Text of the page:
DLNR says it will hold the owner responsible for the costs of the environmental toll.

The Hawaii Department of Land and Natural Resources’ initial investigation has found that the luxury yacht that ran aground in Honolua Bay late last month caused “significant damage” to the marine habitat.  

Maui County locator map

Divers within the Division of Aquatic Resources documented that the 94-foot, 120-ton yacht that wrecked on Feb. 20 wreaked havoc on the corals and live rock covering at least 19,434 square feet, according to a DLNR news release Thursday.  

“We are looking for two things: the initial impact when the vessel grounded, and then the scars that occurred as the boat was dragged back off the flat reef surface into deeper water,” Russell Sparks, the aquatic biologist leading the assessment team, said in the release.

A luxury yacht ran aground on Maui on Feb. 20. (Courtesy: DLNR/2023)
A luxury yacht ran aground on Maui on Feb. 20. It was removed earlier this week. (Courtesy: DLNR/2023)

At least 19 coral colonies were damaged or destroyed when the vessel operated by Noelani Yacht Charters first ran aground, the preliminary assessment found. The vessel remained stuck on the rocky coastline in extremely shallow water for almost two weeks, until it was hauled away and sank on its way to Oahu on Sunday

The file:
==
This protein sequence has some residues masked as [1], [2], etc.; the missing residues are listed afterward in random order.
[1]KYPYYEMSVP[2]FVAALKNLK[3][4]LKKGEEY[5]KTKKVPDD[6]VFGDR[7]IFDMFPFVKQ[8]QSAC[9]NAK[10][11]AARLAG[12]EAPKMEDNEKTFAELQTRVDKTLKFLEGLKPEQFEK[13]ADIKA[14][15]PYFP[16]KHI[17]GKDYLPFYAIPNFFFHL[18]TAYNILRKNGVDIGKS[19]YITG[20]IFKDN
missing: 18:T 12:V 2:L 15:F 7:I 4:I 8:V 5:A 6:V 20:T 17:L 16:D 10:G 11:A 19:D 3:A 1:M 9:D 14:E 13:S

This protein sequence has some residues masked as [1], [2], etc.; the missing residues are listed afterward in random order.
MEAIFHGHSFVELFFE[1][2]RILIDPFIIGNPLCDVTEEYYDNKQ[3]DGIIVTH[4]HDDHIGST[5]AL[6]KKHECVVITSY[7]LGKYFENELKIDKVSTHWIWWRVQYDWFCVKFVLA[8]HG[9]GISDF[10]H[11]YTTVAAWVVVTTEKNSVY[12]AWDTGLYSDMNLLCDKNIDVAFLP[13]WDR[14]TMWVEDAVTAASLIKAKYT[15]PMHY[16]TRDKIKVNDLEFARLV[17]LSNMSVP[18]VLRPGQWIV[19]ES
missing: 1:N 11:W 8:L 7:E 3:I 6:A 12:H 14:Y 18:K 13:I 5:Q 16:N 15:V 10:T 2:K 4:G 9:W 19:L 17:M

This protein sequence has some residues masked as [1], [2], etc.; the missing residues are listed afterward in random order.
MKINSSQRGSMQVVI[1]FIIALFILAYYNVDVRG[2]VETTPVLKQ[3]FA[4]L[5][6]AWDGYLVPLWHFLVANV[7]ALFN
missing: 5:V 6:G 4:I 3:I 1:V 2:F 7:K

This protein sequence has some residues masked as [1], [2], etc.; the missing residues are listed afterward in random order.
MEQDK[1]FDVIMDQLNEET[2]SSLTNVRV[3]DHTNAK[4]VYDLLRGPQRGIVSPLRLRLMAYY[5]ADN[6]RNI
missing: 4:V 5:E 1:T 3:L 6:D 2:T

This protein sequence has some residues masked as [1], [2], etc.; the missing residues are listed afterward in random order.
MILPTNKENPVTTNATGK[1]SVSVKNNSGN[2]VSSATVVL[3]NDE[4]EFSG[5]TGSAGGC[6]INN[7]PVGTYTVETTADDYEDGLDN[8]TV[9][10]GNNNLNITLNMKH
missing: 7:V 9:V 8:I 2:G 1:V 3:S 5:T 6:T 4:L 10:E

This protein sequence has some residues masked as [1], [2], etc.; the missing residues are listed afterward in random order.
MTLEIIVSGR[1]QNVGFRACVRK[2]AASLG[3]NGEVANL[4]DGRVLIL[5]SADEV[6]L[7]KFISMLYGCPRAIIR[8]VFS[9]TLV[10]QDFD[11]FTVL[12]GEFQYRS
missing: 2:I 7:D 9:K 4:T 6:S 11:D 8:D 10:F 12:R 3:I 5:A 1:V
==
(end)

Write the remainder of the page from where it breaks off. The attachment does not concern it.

Divers found that scars from the vessel stretched almost 250 feet into the deeper water. In that area, more than 100 coral colonies were affected, and damage to live rock covered nearly 2,099 square feet, according to the news release. 

DLNR is seeking to hold the yacht’s owner, Jim Jones, responsible for the costs to haul away the yacht and the environmental damage. In the release, the agency said it won’t hold the salvage company or tug company that pulled the boat off the reef responsible for any damage. 

The agency initially estimated that it would cost nearly $500,000 for the salvage costs alone. It plans to present a final report on the extent of the damage to the Board of Land and Natural Resources, along with recommended fines and penalties.

Civil Beat’s coverage of Maui County is supported in part by grants from the Nuestro Futuro Foundation and the Fred Baldwin Memorial Foundation.

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